Engine Starting
Do not use aerosol types of starting aids such as
ether. Such use could result in an explosion and
personal injury.
If a warning tag is attached to the engine start switch
or to the controls, DO NOT start the engine or move
the controls. Consult with the person that attached
the warning tag before the engine is started.
All protective guards and all protective covers must
be installed if the engine must be started in order
to perform service procedures. To help prevent an
accident that is caused by parts in rotation, work
around the parts carefully.
Start the engine from the operator’s compartment or
from the engine start switch.
Always start the engine according to the procedure
that is described in the Operation and Maintenance
Manual, “Engine Starting” topic in the Operation
Section. Knowing the correct procedure will help to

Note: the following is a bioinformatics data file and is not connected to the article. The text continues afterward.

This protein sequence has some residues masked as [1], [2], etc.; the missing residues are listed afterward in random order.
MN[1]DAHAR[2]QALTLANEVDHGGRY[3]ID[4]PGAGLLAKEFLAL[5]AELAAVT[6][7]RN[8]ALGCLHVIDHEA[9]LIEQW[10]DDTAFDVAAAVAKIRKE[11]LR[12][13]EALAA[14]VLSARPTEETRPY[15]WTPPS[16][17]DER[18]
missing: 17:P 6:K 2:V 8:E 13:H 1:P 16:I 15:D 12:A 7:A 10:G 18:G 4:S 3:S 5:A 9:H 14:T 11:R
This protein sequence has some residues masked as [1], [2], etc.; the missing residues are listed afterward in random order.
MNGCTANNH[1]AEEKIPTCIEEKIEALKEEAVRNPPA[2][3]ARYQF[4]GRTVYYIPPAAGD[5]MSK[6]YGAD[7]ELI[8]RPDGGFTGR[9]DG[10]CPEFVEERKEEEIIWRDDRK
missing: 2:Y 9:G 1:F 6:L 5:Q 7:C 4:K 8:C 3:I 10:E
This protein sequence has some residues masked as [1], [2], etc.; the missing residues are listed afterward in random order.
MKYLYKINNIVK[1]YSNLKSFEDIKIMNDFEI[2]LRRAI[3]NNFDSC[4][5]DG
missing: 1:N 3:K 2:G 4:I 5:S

prevent major damage to the engine components.
Knowing the procedure will also help to prevent
personal injury.
To ensure that the jacket water heater (if equipped)
and/or the lube oil heater (if equipped) is working
properly, check the water temperature gauge and the
oil temperature gauge during the heater operation.
Engine exhaust contains products of combustion
which can be harmful to your health. Always start the
engine and operate the engine in a well ventilated
area. If the engine is started in an enclosed area,
vent the engine exhaust to the outside.
To avoid overheating of the engine and accelerated
wear of the engine components, stop the engine
according to this Operation and Maintenance Manual,